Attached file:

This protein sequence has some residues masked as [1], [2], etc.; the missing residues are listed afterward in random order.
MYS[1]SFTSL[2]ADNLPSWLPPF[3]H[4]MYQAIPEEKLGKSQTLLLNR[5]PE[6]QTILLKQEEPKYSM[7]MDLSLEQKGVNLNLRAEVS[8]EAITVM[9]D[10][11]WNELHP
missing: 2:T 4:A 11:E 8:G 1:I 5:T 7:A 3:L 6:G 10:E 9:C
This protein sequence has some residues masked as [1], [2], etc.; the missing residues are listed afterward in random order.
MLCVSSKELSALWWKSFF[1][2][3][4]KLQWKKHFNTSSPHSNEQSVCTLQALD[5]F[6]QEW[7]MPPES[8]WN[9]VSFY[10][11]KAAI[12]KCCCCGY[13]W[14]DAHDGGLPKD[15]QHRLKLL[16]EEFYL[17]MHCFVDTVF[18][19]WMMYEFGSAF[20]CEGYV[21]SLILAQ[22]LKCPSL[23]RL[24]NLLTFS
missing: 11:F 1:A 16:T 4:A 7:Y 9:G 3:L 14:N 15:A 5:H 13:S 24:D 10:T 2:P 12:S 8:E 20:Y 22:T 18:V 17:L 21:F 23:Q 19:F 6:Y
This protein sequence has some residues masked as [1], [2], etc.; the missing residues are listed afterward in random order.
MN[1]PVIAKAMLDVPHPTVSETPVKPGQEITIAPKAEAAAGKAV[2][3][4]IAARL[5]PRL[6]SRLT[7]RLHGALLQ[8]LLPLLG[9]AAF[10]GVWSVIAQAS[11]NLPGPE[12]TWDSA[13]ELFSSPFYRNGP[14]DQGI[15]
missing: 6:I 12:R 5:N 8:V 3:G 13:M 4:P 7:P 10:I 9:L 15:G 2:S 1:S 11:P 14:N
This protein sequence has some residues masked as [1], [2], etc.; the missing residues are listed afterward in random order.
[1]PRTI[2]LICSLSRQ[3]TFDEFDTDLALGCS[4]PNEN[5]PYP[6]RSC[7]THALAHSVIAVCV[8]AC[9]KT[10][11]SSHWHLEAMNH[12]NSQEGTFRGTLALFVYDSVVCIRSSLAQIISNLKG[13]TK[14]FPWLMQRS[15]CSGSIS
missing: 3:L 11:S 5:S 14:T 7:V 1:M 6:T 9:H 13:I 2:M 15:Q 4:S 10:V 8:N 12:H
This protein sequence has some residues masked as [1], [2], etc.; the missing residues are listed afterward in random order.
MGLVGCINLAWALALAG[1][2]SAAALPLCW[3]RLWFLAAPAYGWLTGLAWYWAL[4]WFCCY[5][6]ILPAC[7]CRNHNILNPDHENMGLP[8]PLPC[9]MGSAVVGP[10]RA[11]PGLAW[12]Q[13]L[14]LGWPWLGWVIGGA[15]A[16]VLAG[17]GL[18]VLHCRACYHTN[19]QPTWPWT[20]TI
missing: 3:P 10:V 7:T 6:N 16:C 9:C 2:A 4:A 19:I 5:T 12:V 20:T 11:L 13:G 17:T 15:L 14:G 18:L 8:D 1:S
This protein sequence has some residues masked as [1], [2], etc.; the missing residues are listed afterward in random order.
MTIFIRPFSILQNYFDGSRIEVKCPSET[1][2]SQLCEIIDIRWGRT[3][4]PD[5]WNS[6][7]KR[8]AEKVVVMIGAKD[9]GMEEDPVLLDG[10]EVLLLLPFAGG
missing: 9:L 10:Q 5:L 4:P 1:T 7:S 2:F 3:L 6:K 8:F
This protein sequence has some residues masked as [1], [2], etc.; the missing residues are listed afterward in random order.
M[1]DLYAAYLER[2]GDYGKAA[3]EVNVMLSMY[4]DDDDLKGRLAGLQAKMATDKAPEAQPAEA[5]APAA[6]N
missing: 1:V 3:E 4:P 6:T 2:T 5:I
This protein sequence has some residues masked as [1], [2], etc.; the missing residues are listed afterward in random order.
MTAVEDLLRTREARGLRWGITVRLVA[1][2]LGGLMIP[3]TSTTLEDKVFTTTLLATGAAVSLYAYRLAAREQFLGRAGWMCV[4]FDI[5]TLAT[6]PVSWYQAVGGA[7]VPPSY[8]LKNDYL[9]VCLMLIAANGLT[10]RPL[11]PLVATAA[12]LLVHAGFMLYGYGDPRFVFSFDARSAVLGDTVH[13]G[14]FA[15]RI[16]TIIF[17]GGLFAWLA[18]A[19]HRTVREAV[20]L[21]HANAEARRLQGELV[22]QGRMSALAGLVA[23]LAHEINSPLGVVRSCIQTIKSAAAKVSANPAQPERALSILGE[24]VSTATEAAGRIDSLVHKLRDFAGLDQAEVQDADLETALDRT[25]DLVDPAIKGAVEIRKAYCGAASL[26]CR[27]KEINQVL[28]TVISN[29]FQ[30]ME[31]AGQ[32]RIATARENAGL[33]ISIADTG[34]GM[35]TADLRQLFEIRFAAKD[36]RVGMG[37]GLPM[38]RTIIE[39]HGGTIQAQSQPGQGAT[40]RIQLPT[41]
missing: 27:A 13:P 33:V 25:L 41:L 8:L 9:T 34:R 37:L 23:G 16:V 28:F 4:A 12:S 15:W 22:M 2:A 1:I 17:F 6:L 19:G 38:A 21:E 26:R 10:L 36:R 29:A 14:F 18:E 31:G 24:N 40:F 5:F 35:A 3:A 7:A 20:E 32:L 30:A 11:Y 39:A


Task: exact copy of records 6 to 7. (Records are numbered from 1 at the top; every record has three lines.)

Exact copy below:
This protein sequence has some residues masked as [1], [2], etc.; the missing residues are listed afterward in random order.
MTIFIRPFSILQNYFDGSRIEVKCPSET[1][2]SQLCEIIDIRWGRT[3][4]PD[5]WNS[6][7]KR[8]AEKVVVMIGAKD[9]GMEEDPVLLDG[10]EVLLLLPFAGG
missing: 9:L 10:Q 5:L 4:P 1:T 7:S 2:F 3:L 6:K 8:F
This protein sequence has some residues masked as [1], [2], etc.; the missing residues are listed afterward in random order.
M[1]DLYAAYLER[2]GDYGKAA[3]EVNVMLSMY[4]DDDDLKGRLAGLQAKMATDKAPEAQPAEA[5]APAA[6]N
missing: 1:V 3:E 4:P 6:T 2:T 5:I